The local Boy Scouts of America council is laying the groundwork for a new public recreation area and adventure base camp in the Atchafalaya Basin as part of the group’s efforts to encourage exploration of the vast swamp.

The Legislature this year signed off on leasing the Boy Scouts of America Evangeline Area Council about 450 acres of state-owned swamp land on the outskirts of the Catahoula community in St. Martin Parish and has tentatively approved $3.9 million for planning and other preliminary work.

The chance to explore the Basin’s many wonders is already attracting interest from Scouting groups across the nation and even foreign lands.

“One of our goals is to teach people how to get into the Basin,” said Evangeline Area Council Scout Executive Art Hawkins. “We want to give people a first-person experience.”

The idea has its roots in the need for a permanent facility to serve the Evangeline Area Council’s new Atchafalaya Swamp Base adventure program, which offers Scouts a week-long, 60-mile trek through the swamp.

The adventure starts with some cultural lessons in Lafayette and a taste of local food.

Scouts then head to the Basin, where they spend their days kayaking, fishing and riding airboats. Their nights are spent on house boats, in hammocks strung between trees and on an island outpost. And all the while, they are learning about the history, people and ecology of the swamp.

The adventure program began in 2013 with 140 participants who came in a series of trips over the summer.

There are more than 200 participants this summer, and 250 have already signed up for next year, said Swamp Base Director Ben Pierce.

He said Scouts from across the U.S. come, eager for the chance to experience the Basin. He said he’s now getting inquiries from outside the country.

“There is a world-wide interest in what we have right here in our backyard,” Pierce said.

He said the Basin swamp trek not only offers the adventure of a lifetime but also gives outsiders a taste of Louisiana’s culture and a new appreciation for state’s wilderness.

“Everyone understands what a mountain is, everyone understands what a beach is, but a swamp is misunderstood,” Pierce said.

The planned base camp would include a dining hall, dormitories, conference space, docks, research facilities and a welcome center.

Hawkins said it would serve as a center of operations for the summer swamp treks and other Scouting trips and could be used for a wide-range of collaborations with area schools, university groups or any organization looking to better connect with the Basin.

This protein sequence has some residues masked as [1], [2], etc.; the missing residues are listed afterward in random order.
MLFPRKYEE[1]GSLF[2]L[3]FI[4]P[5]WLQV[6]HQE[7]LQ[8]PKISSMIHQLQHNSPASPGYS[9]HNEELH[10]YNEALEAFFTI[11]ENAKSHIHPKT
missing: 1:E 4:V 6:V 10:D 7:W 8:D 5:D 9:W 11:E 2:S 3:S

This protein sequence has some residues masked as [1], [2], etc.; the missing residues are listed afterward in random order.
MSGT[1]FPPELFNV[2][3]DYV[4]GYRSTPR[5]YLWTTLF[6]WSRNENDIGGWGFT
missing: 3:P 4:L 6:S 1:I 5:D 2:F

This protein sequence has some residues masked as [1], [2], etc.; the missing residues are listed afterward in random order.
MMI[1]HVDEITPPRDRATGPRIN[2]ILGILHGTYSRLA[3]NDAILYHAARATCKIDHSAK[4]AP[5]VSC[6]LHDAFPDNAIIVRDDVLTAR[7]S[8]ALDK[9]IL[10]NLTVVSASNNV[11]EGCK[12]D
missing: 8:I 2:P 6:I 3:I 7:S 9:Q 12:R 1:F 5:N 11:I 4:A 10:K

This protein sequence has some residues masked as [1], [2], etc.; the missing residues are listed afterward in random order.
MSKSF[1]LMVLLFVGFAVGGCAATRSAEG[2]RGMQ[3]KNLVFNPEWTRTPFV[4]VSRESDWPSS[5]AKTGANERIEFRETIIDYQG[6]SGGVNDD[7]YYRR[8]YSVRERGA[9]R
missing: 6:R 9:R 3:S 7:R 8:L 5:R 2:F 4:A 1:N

The lease deal with the state requires that at least half the 450 acres be developed as a recreation area open the public.

Hawkins envisions hiking trails, campgrounds and canopy tours — zip lines, platforms and pathways through the tree tops.

Don’t expect a swamp resort.

“Our intent is to leave the property as natural as possible,” Hawkins said.

There is no timeline for completing the project.

The Scouts have set a funding goal of $30 million. Of that, $20 million would be used for planning and construction, $2 million for supplies and equipment and $8 million to seed an endowment for ongoing upkeep and maintenance.

“This ensures that we are not going to build something and in 20 years from now it will be in disrepair,” Hawkins said.

The recently approved state budget tags $3.9 million to help get the project going.

The money is in the budget as Priority 2, a classification that generally means funding is likely but not assured. There have also been discussions of matching dollars from the state for donations the Scouts secure.

Hawkins said serious fundraising efforts had just begun last year when they were put on hold to hash out agreements with the state. He expects it will be easier to approach donors now that a site has been identified and there is a pot of seed money.

“Last year, we had none of that,” Hawkins said.

He said the ultimate goal is for the Scouts to develop a resource to open up the Basin to the general public, who might often want to experience the swamp but have no idea where to begin.

“There are people who live right next to the Basin and don’t know how to get to the Basin,” Hawkins said.

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